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The Curious Incident of the Dog in the Nighttime

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Katie C

on 30 September 2013

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Transcript of The Curious Incident of the Dog in the Nighttime

The Curious Incident of the Dog in the Night-time
By: Mark Haddon

Summary
Christopher is a 15 year old boy with Asberger's Syndrome. The story follows Christopher's adventure as he tries to uncover the mystery of who murdered his neighbor's dog. Throughout the book, we see Christopher try to balance his logic versus reality.
Haddon's Style
Organization/Structure
of Book
In "The Curious Incident of the Dog in the Night-time," Mark Haddon gives his narrative to the protagonist, Christopher Boone. Christopher's style can best be described as simplistic, but complex in meaning. The effect of his style gives the reader a more in depth perspective of Christopher's formulaic logic that he applies to his everyday life that impacts his decisions throughout the book. The plot of the story is revealed in pieces, putting the author and the reader on the same level of perception. This forces you to empathize with an eccentric character that you may not normally be able to connect with. He achieves his purpose through syntax and diction, the way he organizes the book, and his first person perspective.
First Person
Diction & Syntax
Sentence structure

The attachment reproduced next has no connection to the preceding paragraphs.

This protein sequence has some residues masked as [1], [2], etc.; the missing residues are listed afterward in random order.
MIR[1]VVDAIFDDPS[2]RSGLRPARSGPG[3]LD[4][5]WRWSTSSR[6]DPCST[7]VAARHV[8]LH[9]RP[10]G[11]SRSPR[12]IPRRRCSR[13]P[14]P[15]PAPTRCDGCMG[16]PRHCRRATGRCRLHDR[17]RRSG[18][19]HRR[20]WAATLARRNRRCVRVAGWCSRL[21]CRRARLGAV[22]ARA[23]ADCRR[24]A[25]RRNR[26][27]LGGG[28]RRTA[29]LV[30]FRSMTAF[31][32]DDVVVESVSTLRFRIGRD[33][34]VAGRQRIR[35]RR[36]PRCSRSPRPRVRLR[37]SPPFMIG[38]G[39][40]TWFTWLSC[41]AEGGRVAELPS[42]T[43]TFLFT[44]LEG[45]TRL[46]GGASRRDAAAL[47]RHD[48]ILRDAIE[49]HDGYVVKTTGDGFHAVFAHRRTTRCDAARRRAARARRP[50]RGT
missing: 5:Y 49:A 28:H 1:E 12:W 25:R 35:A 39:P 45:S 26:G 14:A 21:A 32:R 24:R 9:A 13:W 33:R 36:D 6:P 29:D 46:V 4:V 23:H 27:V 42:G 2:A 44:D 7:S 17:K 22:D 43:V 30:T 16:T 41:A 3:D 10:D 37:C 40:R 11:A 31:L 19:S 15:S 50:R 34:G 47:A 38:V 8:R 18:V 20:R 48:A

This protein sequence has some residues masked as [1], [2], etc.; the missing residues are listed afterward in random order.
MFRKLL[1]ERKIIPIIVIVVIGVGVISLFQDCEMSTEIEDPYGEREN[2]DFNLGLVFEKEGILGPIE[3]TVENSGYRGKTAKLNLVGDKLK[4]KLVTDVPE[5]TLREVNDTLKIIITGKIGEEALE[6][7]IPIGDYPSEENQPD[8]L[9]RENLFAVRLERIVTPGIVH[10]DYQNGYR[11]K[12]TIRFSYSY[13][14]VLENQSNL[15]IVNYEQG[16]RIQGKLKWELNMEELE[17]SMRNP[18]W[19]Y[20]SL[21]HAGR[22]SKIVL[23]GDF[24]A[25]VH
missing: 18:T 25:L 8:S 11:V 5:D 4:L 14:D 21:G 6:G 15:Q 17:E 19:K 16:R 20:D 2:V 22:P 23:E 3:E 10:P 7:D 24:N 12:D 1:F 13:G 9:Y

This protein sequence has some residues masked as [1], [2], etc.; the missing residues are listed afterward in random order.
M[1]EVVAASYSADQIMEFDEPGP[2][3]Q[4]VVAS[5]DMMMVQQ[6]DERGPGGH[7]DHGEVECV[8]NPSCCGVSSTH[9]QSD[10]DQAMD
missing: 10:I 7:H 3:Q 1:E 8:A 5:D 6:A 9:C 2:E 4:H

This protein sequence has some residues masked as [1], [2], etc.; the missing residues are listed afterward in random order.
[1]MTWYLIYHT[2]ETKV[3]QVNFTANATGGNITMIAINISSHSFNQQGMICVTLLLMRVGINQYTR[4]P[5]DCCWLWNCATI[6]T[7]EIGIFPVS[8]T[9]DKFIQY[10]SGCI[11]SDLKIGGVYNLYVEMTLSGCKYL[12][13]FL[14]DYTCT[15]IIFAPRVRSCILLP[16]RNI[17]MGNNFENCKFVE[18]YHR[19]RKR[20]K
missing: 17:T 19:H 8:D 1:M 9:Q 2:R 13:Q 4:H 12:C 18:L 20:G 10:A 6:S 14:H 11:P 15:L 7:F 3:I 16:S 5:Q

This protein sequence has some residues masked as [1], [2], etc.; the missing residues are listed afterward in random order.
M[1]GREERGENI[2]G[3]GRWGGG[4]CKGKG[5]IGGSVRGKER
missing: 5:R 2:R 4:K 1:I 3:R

Informal language
The chapters are prime numbers.
Footnotes
Lower-cased letters
He frequently uses lists and pictures.
Bold and underlined lettering
Christopher's logic
Straightforward statements
Syntax and Diction Quotes
First Person Perspective Quotes
“I find people confusing. This is for two main reasons. The first main reason is that people do a lot of talking without using any words. Siobhan says that if you raise one eyebrow it can mean lots of different things. It can mean “I want to do sex with you” and it can also mean “I think that what you just said was very stupid. (Mark Haddon 14-15)”
"And the next morning I looked out of the window in the dining room to count the cars in the street to see whether it was going to be a Quite Good Day or a Good Day or a Super Good day or a Black Day, but it wasn't like being on the bus to school because you could look out of the window for as long as you wanted, and see as many cars as you wanted and I looked out of the window for three hours and I saw 5 red cars in a row and 4 yellow cars in a row, which meant it was both a Good Day and a Black Day, so the system didn't work anymore.(Haddon 205)"
Book Structure/Organization
"But I have decided to give my chapters prime numbers 2, 3, 5, 7, 11, 13 and so on because I like prime numbers (Mark Haddon 11)."
Perspective
Full transcript